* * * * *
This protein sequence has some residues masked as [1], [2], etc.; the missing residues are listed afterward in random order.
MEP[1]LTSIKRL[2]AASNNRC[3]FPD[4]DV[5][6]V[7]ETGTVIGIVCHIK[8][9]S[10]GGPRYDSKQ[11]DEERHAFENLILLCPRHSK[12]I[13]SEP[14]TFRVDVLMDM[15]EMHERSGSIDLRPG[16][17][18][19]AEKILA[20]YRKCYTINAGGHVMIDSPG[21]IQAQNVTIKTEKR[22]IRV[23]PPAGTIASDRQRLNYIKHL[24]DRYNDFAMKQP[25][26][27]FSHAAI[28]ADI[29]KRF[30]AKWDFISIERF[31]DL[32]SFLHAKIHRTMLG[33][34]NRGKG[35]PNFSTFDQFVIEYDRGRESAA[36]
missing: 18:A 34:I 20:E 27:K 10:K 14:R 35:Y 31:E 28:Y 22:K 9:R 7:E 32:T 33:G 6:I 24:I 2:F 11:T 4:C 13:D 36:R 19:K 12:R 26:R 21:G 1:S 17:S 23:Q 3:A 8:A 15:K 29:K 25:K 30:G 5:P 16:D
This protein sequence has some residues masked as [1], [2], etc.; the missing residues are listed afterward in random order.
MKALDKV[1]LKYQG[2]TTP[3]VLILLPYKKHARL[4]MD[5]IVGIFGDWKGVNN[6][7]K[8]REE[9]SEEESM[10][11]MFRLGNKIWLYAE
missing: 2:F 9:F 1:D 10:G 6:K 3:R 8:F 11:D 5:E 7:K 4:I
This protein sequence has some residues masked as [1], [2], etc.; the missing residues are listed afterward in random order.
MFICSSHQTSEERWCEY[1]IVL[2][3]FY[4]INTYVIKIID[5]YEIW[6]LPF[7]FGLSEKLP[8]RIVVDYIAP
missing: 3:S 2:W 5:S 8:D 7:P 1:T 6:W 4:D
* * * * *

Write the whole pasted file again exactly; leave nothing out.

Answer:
This protein sequence has some residues masked as [1], [2], etc.; the missing residues are listed afterward in random order.
MEP[1]LTSIKRL[2]AASNNRC[3]FPD[4]DV[5][6]V[7]ETGTVIGIVCHIK[8][9]S[10]GGPRYDSKQ[11]DEERHAFENLILLCPRHSK[12]I[13]SEP[14]TFRVDVLMDM[15]EMHERSGSIDLRPG[16][17][18][19]AEKILA[20]YRKCYTINAGGHVMIDSPG[21]IQAQNVTIKTEKR[22]IRV[23]PPAGTIASDRQRLNYIKHL[24]DRYNDFAMKQP[25][26][27]FSHAAI[28]ADI[29]KRF[30]AKWDFISIERF[31]DL[32]SFLHAKIHRTMLG[33][34]NRGKG[35]PNFSTFDQFVIEYDRGRESAA[36]
missing: 18:A 34:I 20:E 27:K 10:K 14:R 35:Y 31:E 28:Y 22:K 9:R 7:E 32:T 33:G 6:I 24:I 2:F 11:T 4:C 13:D 36:R 19:K 12:R 26:R 21:G 1:S 17:S 23:Q 3:A 8:A 15:K 29:K 25:K 30:G 5:P 16:D
This protein sequence has some residues masked as [1], [2], etc.; the missing residues are listed afterward in random order.
MKALDKV[1]LKYQG[2]TTP[3]VLILLPYKKHARL[4]MD[5]IVGIFGDWKGVNN[6][7]K[8]REE[9]SEEESM[10][11]MFRLGNKIWLYAE
missing: 2:F 9:F 1:D 10:G 6:K 3:R 8:F 11:D 5:E 7:K 4:I
This protein sequence has some residues masked as [1], [2], etc.; the missing residues are listed afterward in random order.
MFICSSHQTSEERWCEY[1]IVL[2][3]FY[4]INTYVIKIID[5]YEIW[6]LPF[7]FGLSEKLP[8]RIVVDYIAP
missing: 3:S 2:W 5:S 8:D 7:P 1:T 6:W 4:D